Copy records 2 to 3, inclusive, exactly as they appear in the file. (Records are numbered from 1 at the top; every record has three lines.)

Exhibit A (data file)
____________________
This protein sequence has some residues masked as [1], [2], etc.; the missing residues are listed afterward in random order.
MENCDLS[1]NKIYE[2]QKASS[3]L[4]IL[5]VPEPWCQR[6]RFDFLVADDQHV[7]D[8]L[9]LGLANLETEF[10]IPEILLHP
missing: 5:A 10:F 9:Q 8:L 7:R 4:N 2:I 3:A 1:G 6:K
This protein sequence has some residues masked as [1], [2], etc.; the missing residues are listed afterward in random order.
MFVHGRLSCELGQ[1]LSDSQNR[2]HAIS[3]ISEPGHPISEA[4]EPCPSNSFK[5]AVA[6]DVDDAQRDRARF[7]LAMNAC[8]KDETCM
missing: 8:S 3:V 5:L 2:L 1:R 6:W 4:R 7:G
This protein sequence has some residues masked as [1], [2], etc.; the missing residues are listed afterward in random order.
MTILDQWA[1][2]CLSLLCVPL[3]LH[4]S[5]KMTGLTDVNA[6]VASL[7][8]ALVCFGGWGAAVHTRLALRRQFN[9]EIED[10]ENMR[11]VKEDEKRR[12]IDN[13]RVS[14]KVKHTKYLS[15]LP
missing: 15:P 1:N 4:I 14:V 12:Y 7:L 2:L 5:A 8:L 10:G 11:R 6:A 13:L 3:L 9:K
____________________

This protein sequence has some residues masked as [1], [2], etc.; the missing residues are listed afterward in random order.
MFVHGRLSCELGQ[1]LSDSQNR[2]HAIS[3]ISEPGHPISEA[4]EPCPSNSFK[5]AVA[6]DVDDAQRDRARF[7]LAMNAC[8]KDETCM
missing: 8:S 3:V 5:L 2:L 1:R 6:W 4:R 7:G
This protein sequence has some residues masked as [1], [2], etc.; the missing residues are listed afterward in random order.
MTILDQWA[1][2]CLSLLCVPL[3]LH[4]S[5]KMTGLTDVNA[6]VASL[7][8]ALVCFGGWGAAVHTRLALRRQFN[9]EIED[10]ENMR[11]VKEDEKRR[12]IDN[13]RVS[14]KVKHTKYLS[15]LP
missing: 15:P 1:N 4:I 14:V 12:Y 7:L 2:L 5:A 8:L 10:G 11:R 6:A 13:L 3:L 9:K